I learned this from my handsome husband. He likes to buy good quality sunglasses, which I thought was super weird at first. But this man still has glasses he bought ten years ago in pristine condition. One pair of expensive sunglasses in great condition ten years ten years later is cheaper than ten pairs of cheap glasses, and you will probably see more clearly too.

9. Learn to bake bread.

I thought baking bread was something that involved 5:00 AM wake-ups and wood stoves. Then I bought a $10 used bread machine on Craigslist and experimented with a few recipes from the good ol’ internet. Now my children will only eat our homemade wheat bread. It is super cheap, way better for you (factory-made bread is loaded with weird chemicals and bakery bread is expensive!) and the bread machine does all the work.

10. Did I say make a grocery list? I meant make an EVERYTHING list.

I keep a running list of things I need to buy (contact solution, the next size of shoes for the kids, a gift for an upcoming event). The idea is to keep the list instead of immediately buying whatever it is you THINK you need. Then when you are out (or in on the aforementioned internet) keep a look-out for things on the list. My everything list keeps me from making last minute impulse buys, and I’m surprised how often I cross something off because I find another solution to what I thought was a need, or I just decide I don’t really need it. It also gives me time to wait for deals for things, which come along often.

11. Borrow from friends instead of buying a thing you will only use once.

We’ve lent our stuff out to friends and borrowed other stuff (and services like pet-sitting from others). Most folks are happy to help. Just be sure to return the borrowed item promptly in the same or better condition.

12. Cloth-diaper your babies.

I cloth-diaper because it is cheaper, but also because 1) I can’t bear the thought of all those disposable diapers ending up in a landfill, 2) my mom cloth-diapered us, so it is kind of what I know, and 3) man, I hate lugging large boxes of things home from the store. And don’t be buying those fancy $30 a pop cloth diapers. We have happily used cheap pre-folds and rubber britches for years.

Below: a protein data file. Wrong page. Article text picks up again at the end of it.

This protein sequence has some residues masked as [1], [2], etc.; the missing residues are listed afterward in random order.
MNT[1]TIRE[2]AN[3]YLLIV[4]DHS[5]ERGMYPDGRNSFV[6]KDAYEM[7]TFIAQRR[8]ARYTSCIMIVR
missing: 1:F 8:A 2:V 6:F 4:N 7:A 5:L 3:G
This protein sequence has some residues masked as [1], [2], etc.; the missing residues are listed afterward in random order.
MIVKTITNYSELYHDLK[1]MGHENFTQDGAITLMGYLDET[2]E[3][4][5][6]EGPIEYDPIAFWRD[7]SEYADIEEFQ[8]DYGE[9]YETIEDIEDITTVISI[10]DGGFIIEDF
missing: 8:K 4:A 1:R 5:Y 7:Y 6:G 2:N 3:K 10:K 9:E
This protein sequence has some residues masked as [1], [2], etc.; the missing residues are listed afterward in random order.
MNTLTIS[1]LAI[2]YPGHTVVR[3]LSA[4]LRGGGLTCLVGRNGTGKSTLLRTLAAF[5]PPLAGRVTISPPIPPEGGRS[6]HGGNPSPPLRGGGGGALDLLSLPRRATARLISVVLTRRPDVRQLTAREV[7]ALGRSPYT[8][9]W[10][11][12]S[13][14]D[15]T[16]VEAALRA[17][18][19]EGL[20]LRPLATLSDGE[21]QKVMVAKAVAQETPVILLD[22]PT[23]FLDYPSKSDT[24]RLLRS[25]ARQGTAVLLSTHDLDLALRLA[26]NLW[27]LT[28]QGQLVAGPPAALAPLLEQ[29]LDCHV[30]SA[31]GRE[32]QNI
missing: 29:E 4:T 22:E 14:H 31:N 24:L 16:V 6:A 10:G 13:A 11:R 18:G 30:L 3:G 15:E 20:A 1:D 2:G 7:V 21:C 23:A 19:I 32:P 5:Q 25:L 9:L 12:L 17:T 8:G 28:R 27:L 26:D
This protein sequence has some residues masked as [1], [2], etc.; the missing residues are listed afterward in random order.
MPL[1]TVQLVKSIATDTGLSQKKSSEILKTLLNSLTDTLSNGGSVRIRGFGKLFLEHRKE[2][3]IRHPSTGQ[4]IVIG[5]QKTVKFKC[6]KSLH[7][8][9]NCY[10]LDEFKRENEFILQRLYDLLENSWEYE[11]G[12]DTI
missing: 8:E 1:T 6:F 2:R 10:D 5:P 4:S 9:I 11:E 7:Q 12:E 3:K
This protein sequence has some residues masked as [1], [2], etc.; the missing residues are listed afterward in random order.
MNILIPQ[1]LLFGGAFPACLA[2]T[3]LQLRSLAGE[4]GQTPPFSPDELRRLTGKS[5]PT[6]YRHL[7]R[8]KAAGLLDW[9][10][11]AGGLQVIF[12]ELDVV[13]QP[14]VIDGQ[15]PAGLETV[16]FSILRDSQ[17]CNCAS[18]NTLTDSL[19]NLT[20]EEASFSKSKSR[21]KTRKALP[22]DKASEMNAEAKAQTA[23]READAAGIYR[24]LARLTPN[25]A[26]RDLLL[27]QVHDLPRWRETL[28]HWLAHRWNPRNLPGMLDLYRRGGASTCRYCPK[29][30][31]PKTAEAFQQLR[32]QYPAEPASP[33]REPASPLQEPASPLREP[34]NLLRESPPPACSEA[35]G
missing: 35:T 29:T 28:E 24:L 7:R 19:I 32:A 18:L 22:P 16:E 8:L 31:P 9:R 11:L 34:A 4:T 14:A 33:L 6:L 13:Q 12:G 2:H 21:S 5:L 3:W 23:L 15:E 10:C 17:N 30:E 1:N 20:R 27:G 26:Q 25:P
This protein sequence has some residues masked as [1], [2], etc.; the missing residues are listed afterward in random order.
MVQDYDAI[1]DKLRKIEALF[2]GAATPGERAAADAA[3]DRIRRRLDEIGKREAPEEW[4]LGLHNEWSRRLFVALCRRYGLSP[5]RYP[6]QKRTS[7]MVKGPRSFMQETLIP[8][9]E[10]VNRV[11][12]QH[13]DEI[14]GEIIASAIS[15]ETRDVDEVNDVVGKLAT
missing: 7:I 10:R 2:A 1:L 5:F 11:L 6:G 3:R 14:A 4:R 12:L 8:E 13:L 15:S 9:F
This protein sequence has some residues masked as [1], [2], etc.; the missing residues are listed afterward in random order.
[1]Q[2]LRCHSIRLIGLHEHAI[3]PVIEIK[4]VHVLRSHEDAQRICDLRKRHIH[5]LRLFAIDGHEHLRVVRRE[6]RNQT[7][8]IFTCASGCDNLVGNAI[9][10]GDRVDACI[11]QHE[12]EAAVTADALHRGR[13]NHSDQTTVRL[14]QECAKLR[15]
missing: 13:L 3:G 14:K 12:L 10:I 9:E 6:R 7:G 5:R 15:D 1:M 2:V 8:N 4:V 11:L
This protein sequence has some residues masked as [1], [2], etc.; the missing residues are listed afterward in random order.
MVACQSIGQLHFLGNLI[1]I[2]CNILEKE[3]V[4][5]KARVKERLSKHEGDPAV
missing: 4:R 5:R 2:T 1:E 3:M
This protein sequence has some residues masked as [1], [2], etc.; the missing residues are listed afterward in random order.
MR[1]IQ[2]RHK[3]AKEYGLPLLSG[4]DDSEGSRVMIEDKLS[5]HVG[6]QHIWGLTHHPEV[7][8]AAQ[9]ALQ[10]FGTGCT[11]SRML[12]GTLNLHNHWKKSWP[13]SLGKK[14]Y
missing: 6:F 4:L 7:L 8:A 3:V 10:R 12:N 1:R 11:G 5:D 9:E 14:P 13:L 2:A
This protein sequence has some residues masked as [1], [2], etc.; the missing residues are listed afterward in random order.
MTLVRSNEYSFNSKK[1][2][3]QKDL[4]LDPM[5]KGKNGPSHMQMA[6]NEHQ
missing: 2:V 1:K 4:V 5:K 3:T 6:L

13. Start on Freecycle.

Freecycle is like Craigslist except the people aren’t as kooky, and everything is free. I’ve given away everything from extra gift bags to baby equipment. I’ve scored a Christmas tree, wicker furniture, a fireplace screen, and lots of other stuff. If you need it, probably somebody else has it collecting dust in their basement.

14. Quit smoking for crying out loud!

Cigarettes are expensive, but not as expensive as the higher life and health insurance premiums you will pay throughout your life. The premiums are high but not as high as your portion of the expense of the heart surgery you’ll have at 60. Plus I’ve heard lots of women say they don’t date smokers, which makes me think smoking also limits your marriage pool of well-compensated potential mates.

15. Get organized.

Not only will this keep you from buying a tube of toothpaste when you already have seven stashed around the house or buying yet another plastic tub to store your Very Important Stuff, it will keep you from thinking, man, we really could use a house with more walk-in closets. Being organized also means you will have food in the cabinets when you are hungry, preventing an attack of The Takeouts, and you will remember to make (and keep) dental appointments. That preventative maintenance on your grin will help prevent expensive dental work down the road. Plus being organized means you will never forget your coupons.

Those are my faves. Help a frugal person out by sharing your own in the comments.

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Amanda Gibson

Amanda Gibson used to teach folks about money at the Fed. Now she spends her days reading history books, raising kids, and thinking of ways to rule the world.